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Review | Songs from Under the River By Anis Mojgani

Posted by Rebecca G. Aguilar, M.Ed. on June 7, 2013

Songs from Under the River by Anis Mojgani

ISBN-13: 9781938912245
Publisher: Write Bloody Publishing
Publication date: 4/1/13
Pages: 100

Bonafide poetry is worth hearing aloud.

International World Cup Poetry Slam champion and author of Over the Anvil We Stretch and The Feather Room, Anis Mojgani shares a sanguine collection of his past work in Songs from Under the River from indie publisher Write Bloody.

A New Orleans native now living in Austin,Texas, Mojgani has hopes that someone cares about reading what he calls his youthful “poetic rambling.” I assure you, he has never rambled. Mojgani’s freeform verse exhibits an energy that beckons and resonates; that works on the page as well as through the listening holes.

Mojgani’s popularity with slam audiences is evident in a performance of Shake the Dust, a YouTube video which has accumulated a respectable number of hits. An upbeat drive to express his art came from performing at Slam readings, which also tuned Mojgani’s ear for what affects audiences or not.

Shake the Dust is a fierce ode for “the 2-year-olds who cannot be understood because they speak half-English and half-God.”

Not just another poem, like just another night, that sits heavy above us all. Walk into it, breath it in. Let it crawl through the halls of your arms, like the millions of years of millions of poets coursing like blood, pumping and pushing, making you live, shaking the dust. So when the world knocks at your door, clutch the knob tightly and open on up. And run forward. Run forward as fast and as far as you must. Run into its widespread greeting arms with your hands outstretched before you, fingertips trembling though they may be.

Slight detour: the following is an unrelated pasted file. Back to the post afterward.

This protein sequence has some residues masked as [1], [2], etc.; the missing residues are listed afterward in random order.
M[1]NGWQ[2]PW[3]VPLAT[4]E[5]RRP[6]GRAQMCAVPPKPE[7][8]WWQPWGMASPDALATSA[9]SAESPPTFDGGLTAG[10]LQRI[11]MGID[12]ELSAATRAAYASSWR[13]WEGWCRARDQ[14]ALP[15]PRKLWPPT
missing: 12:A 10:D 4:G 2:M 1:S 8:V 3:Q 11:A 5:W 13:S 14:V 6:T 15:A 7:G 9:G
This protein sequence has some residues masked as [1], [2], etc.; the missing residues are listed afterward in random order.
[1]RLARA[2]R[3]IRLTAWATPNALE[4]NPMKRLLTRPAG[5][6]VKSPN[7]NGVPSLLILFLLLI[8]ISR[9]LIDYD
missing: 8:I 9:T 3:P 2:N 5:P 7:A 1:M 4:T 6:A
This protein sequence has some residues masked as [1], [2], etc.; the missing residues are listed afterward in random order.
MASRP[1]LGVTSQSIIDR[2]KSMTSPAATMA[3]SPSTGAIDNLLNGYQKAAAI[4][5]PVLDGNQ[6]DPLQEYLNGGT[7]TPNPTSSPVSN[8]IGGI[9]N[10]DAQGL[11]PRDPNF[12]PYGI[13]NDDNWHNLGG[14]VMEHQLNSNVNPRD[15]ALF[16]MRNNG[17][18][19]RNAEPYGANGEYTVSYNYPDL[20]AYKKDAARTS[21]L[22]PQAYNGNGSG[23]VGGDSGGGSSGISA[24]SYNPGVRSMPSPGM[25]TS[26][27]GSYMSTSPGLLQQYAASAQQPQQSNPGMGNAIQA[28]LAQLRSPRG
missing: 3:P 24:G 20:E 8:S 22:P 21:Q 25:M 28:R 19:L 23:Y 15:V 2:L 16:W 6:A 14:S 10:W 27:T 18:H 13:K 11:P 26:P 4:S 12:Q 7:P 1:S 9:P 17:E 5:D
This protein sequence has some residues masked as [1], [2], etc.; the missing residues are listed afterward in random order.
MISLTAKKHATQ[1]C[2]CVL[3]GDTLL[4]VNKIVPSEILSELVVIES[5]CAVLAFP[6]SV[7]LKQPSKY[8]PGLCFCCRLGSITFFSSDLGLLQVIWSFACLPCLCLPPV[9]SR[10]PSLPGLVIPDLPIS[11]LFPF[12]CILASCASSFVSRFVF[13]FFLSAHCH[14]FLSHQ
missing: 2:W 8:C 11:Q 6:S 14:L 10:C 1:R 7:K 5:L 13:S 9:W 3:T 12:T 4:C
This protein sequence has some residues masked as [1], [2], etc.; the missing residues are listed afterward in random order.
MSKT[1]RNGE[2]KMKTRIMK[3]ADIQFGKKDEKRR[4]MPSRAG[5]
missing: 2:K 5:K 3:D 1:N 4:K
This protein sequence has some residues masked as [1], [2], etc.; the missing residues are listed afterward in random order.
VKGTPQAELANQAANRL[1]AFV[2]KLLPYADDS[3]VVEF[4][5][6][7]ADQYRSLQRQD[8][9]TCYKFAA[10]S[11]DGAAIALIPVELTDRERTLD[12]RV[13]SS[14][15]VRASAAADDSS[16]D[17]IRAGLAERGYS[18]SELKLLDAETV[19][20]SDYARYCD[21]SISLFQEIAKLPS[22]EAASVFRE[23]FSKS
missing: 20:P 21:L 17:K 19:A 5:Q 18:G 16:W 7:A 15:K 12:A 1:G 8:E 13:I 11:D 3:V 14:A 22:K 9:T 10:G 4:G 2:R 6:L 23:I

Mojgani has no qualms about running forward fast in “Galumpf Deez Nuts… Galumpf Deez Nuts Spines Shoulders & Collarbones of Mine”:

at the corner of Central Park East and 63rd Street

I clutch an imaginary football like a small child

stand two inches in front of a yellow wall

and scream directly into the wall’s bricks


Mojgani manifests some visual gems in “Peacocks”:

Those pillars of poetry and beauty that held up Shiraz, city of mighty domes that cut stars down and named them, before melting that silver down into petty bullets and thin wires to tighten like knuckles around throats that stood thick like prayers, spines standing straight as rifles, offering the echoes of themselves into the heavens.

Listen for the celebration of the ordinary in “Parade Day”:

that is the same pulse of the forest

sections of this universe that moved through space

until it found something soft to move through

bits of paper broken and torn

from larger sheets

curved and curling in the wind

And a call for poets to contemplate their true vocation in “The Fisherman”:

So he reads to them—

he reads to them about things none of them will ever see.

About flowers opening.

About birds large as cliffs

holding heroes between their silver feathers,

carrying these warriors into the open grace of the gods,

and into a mighty providence that this fisherman stands inside of,

their shields and shoulders polished hard enough

to blind the sun right back.

Songs from Under the River by Anis Mojgani is a highly worthwhile read of collected verse from a Slam champ with a highly tuned ear for what works.

Category: Nonfiction, Poetry

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